It’s a technique he’s relied on before. In ‘A Corner of a Foreign Field – An Indian history of a British sport’ (2001), Prof. Guha resurrected the reputation of a cricketer named Palwankar Baloo. (It’s telling that Baloo’s Wikipedia entry consists almost exclusively of information from the book). Baloo was India’s first cricketer who was a Dalit, an ‘unthouchable’. A left-arm spinner, Prof. Guha lauded Baloo as the ‘the first great Indian cricketer,’ shamefully neglected by history; this despite him being the only Indian bowler to take 100 first class wickets on a 1911 tour to England – a record that remained unbeaten for decades. Though he was allowed his victories on the field, off it Baloo was at first segregated from the Europeans and the higher caste Hindus. While his team-mates dined off fine china inside the pavilion, he ate alone outside, served on disposable clay crockery.
Prof. Guha first realised how extraordinary Baloo must have been when he saw an old newspaper report which featured the captain of the Hindu Team (the’ Quadrangular’ tournament was then organized along religious lines, pitching Hindus, Parsis, Muslims and Christians against each other.) In it, the man said he believed the honour of the captaincy should have been Mr. Baloo’s, for the latter was a better player. “It was an exceptional statement… you won’t hear Ricky Ponting saying Shane Warne should be captain.” Digging further, Prof. Guha was astonished by what he found. “I knew this man’s name but I didn’t know what an extraordinary public role he had, how he was a symbol of hope and inspiration for countless people.”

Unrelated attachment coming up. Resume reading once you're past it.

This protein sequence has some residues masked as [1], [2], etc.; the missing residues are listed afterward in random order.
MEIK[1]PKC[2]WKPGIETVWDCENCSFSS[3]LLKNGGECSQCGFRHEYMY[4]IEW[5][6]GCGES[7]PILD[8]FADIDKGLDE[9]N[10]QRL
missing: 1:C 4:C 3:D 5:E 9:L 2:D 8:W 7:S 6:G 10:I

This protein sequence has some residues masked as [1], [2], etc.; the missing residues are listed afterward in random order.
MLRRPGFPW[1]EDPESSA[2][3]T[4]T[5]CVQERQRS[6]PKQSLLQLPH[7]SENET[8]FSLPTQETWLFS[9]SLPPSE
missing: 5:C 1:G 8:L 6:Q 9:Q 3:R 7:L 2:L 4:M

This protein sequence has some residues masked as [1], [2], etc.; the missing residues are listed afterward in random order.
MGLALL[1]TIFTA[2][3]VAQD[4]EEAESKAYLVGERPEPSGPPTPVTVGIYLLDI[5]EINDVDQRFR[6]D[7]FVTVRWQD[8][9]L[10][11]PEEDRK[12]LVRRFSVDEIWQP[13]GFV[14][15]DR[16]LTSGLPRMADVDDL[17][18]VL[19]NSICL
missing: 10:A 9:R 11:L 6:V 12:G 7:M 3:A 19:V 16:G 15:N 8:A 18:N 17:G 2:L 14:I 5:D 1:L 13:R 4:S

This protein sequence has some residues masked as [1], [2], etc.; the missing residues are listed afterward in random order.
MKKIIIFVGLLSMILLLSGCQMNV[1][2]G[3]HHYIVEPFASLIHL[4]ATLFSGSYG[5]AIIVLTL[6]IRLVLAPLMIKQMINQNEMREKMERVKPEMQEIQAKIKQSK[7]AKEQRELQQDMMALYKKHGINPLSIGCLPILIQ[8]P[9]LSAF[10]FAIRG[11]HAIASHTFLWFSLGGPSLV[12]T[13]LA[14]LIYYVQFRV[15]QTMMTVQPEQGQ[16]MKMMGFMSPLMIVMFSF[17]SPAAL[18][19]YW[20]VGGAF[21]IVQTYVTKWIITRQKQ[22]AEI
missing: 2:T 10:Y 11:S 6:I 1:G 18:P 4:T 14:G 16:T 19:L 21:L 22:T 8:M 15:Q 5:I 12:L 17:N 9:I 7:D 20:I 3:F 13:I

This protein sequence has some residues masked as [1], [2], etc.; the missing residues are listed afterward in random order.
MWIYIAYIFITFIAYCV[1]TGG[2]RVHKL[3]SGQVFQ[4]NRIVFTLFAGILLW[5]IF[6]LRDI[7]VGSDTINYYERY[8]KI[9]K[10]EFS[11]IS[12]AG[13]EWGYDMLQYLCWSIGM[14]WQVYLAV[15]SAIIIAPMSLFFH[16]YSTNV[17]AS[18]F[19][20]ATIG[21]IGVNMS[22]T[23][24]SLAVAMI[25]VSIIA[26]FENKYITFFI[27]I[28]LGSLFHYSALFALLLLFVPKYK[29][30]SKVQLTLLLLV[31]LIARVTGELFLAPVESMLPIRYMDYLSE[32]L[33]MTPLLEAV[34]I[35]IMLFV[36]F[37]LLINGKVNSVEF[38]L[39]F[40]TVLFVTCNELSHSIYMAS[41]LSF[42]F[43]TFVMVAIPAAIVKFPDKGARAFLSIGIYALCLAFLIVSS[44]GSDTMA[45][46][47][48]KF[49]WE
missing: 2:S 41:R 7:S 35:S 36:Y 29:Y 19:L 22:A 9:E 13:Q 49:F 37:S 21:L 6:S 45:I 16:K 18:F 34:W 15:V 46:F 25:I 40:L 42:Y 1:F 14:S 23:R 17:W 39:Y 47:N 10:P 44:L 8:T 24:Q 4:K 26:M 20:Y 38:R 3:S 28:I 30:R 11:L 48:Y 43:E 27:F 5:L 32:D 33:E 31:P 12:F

The author believes stories like these “humanize” the otherwise ponderous narration of history. “You can take a character like Baloo and capture the entire agony and horror of the caste system and the attempts by reformers and social movements to challenge those social hierarchies…I didn’t start like this but over a period of time I got more and more interested in characters and using them to illuminate larger social and historical themes and so I call myself historian and biographer, because in a sense I am both.”
That he can inhabit both roles and others besides, Prof. Guha believes is a credit to the diversity India itself offers – he frequently describes it as “the most interesting country in the world,” a claim he defends as being factual rather than jingoistic. A Tamil from Bangalore in South India, Prof. Guha grew up in Dehradun and studied in Calcutta and Delhi. It’s evident when he speaks – his accent doesn’t carry overtones of Oxford, unlike many of the Indian elite. He is nevertheless much admired abroad – a glowing editorial in The Guardian this March welcomed his appointment to the Philippe Roman chair at the London School of Economics.
That’s where you’ll find him for what remains of the year. However, he made a brief visit to Sri Lanka to deliver the 12th Neelan Tiruchelvam Memorial Lecture. He spoke that evening of Sir Patrick Geddes, a Scottish town planner who worked in Sri Lanka and India from 1914 to 1924. Geddes made over 60 city plans, one of which was for Colombo. The choice of theme is vintage Guha, existing as it does at the juncture of his various interests – environmental, historical, political and social issues interested Geddes’ as well. And in Geddes’ stated priorities, such as a respect for nature, democracy and national heritage, Prof. Guha knows he has found a kindred spirit.
Published in The Sunday Times, Sri Lanka on August 7, 2011. Words by Smriti Daniel.